A Status Report from the Superintendent


The public schools of this county are growing in efficiency, and have the confidence of the public, though it is a fact, to be Superindent E. O. Millsregretted, but some districts have had very poor schools taught in them on account of inexperience and lack of common sense on the part of the teacher, and on account of patrons who interfere with their teaching, thinking that they can give competent advice, which is seldom the case.  We need teachers will make sure that they are right, and then go ahead. 

 Corporal punishment has not been abolished, and the public is not ready for such a step; for some children, though few, are so taught at home that they cannot conceive of any government only by the rod.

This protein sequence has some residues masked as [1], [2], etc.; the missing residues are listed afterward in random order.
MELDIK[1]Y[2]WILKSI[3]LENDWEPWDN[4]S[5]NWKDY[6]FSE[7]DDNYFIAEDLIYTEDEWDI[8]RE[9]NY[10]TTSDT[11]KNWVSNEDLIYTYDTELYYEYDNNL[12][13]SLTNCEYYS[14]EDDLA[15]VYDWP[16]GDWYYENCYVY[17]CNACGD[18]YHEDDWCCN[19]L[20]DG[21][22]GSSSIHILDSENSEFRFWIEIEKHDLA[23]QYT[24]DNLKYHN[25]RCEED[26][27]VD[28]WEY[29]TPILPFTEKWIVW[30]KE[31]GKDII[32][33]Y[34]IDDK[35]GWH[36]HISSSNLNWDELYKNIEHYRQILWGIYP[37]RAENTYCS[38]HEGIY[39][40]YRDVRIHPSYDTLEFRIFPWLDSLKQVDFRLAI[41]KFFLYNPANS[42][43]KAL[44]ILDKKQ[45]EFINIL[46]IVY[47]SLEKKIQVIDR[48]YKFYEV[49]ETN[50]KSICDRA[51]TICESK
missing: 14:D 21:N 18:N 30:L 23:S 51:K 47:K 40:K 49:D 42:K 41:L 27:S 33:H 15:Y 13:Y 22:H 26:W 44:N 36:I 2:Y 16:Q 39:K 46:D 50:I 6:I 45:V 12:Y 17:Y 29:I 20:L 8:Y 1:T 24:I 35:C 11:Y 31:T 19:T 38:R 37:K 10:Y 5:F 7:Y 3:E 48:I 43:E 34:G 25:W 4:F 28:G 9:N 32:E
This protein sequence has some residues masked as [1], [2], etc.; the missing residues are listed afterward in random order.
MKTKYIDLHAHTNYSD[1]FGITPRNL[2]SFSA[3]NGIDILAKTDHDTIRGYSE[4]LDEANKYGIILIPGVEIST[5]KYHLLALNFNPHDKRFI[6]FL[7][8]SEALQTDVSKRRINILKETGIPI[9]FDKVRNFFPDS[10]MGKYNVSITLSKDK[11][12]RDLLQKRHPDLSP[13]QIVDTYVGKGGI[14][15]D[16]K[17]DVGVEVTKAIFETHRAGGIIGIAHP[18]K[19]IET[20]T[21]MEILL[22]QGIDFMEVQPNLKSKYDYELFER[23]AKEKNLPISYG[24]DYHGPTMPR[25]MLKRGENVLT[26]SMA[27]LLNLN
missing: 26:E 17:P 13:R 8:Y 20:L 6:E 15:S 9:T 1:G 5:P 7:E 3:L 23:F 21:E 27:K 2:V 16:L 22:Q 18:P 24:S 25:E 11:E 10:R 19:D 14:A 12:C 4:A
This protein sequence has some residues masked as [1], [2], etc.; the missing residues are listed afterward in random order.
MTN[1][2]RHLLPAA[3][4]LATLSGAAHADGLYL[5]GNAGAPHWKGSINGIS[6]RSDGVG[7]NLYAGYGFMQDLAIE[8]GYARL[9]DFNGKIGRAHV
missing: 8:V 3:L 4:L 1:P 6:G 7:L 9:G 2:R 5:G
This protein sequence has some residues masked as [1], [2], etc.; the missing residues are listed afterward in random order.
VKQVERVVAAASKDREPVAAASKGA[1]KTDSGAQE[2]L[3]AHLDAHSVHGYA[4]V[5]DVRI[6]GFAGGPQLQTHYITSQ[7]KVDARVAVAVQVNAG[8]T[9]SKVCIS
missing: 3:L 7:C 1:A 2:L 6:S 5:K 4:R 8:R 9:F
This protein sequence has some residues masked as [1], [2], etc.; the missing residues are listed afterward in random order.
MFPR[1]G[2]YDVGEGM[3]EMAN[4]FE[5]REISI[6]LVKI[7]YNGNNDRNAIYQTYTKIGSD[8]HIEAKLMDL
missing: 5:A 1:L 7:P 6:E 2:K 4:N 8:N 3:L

Taxation for lengthening the term of school, in some districts where it is not been tried thoroughly, is unpopular, and there are various other drawbacks to schools in this county; however, we have many excellent schools, and poor schools are few.

 We need a different school system from the present trustee system.  Thee should be a county board of not more than seven members, who should elect the superintendent, and the superintendent should have the power of appointing the teacher in the various districts, which appointment should be ratified by the board. This county board should receive all taxes collected from that county, directly from the sheriff, thus using all the money collected in a county by direct taxation for the benefit of that county. 

We need a compulsory educational law that would compel every child under fourteen years of age to attend school for five months every year. [three months was common at this time]



from Legislative document number 5  of the Biennial Report of the Superintendent of Public Instruction of Kentucky, for the Two years beginning July 1, 1899 and ending June 30, 1901, H. V. McChesney, Superintendent of Public Instruction.